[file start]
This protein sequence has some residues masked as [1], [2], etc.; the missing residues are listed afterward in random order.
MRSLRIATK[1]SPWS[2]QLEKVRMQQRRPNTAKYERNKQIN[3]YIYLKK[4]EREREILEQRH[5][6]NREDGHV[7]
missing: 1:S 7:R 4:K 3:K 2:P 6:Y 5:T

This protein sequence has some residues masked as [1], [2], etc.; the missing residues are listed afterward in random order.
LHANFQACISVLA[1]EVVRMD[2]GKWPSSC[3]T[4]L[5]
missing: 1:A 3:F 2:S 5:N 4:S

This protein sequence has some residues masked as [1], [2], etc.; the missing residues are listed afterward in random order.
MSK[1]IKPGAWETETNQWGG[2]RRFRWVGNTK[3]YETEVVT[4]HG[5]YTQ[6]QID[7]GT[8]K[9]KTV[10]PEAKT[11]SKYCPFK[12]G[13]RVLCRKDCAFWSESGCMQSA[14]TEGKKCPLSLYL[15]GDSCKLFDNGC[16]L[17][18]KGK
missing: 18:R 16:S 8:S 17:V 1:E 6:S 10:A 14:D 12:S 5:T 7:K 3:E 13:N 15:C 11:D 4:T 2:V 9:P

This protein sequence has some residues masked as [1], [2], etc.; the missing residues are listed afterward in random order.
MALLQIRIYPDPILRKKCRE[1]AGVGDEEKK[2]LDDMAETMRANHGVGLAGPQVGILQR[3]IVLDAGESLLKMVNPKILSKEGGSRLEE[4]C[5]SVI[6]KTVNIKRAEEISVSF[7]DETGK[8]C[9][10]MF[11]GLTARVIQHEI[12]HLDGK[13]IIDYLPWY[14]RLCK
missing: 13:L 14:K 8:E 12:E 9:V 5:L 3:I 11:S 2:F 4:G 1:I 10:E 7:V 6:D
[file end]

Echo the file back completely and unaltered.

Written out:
This protein sequence has some residues masked as [1], [2], etc.; the missing residues are listed afterward in random order.
MRSLRIATK[1]SPWS[2]QLEKVRMQQRRPNTAKYERNKQIN[3]YIYLKK[4]EREREILEQRH[5][6]NREDGHV[7]
missing: 1:S 7:R 4:K 3:K 2:P 6:Y 5:T

This protein sequence has some residues masked as [1], [2], etc.; the missing residues are listed afterward in random order.
LHANFQACISVLA[1]EVVRMD[2]GKWPSSC[3]T[4]L[5]
missing: 1:A 3:F 2:S 5:N 4:S

This protein sequence has some residues masked as [1], [2], etc.; the missing residues are listed afterward in random order.
MSK[1]IKPGAWETETNQWGG[2]RRFRWVGNTK[3]YETEVVT[4]HG[5]YTQ[6]QID[7]GT[8]K[9]KTV[10]PEAKT[11]SKYCPFK[12]G[13]RVLCRKDCAFWSESGCMQSA[14]TEGKKCPLSLYL[15]GDSCKLFDNGC[16]L[17][18]KGK
missing: 18:R 16:S 8:S 17:V 1:E 6:S 10:A 14:D 12:S 5:T 7:K 3:E 13:N 15:C 11:D 4:T 2:V 9:P

This protein sequence has some residues masked as [1], [2], etc.; the missing residues are listed afterward in random order.
MALLQIRIYPDPILRKKCRE[1]AGVGDEEKK[2]LDDMAETMRANHGVGLAGPQVGILQR[3]IVLDAGESLLKMVNPKILSKEGGSRLEE[4]C[5]SVI[6]KTVNIKRAEEISVSF[7]DETGK[8]C[9][10]MF[11]GLTARVIQHEI[12]HLDGK[13]IIDYLPWY[14]RLCK
missing: 13:L 14:K 8:E 12:E 9:V 5:L 3:I 11:S 2:F 4:G 1:I 10:E 7:V 6:D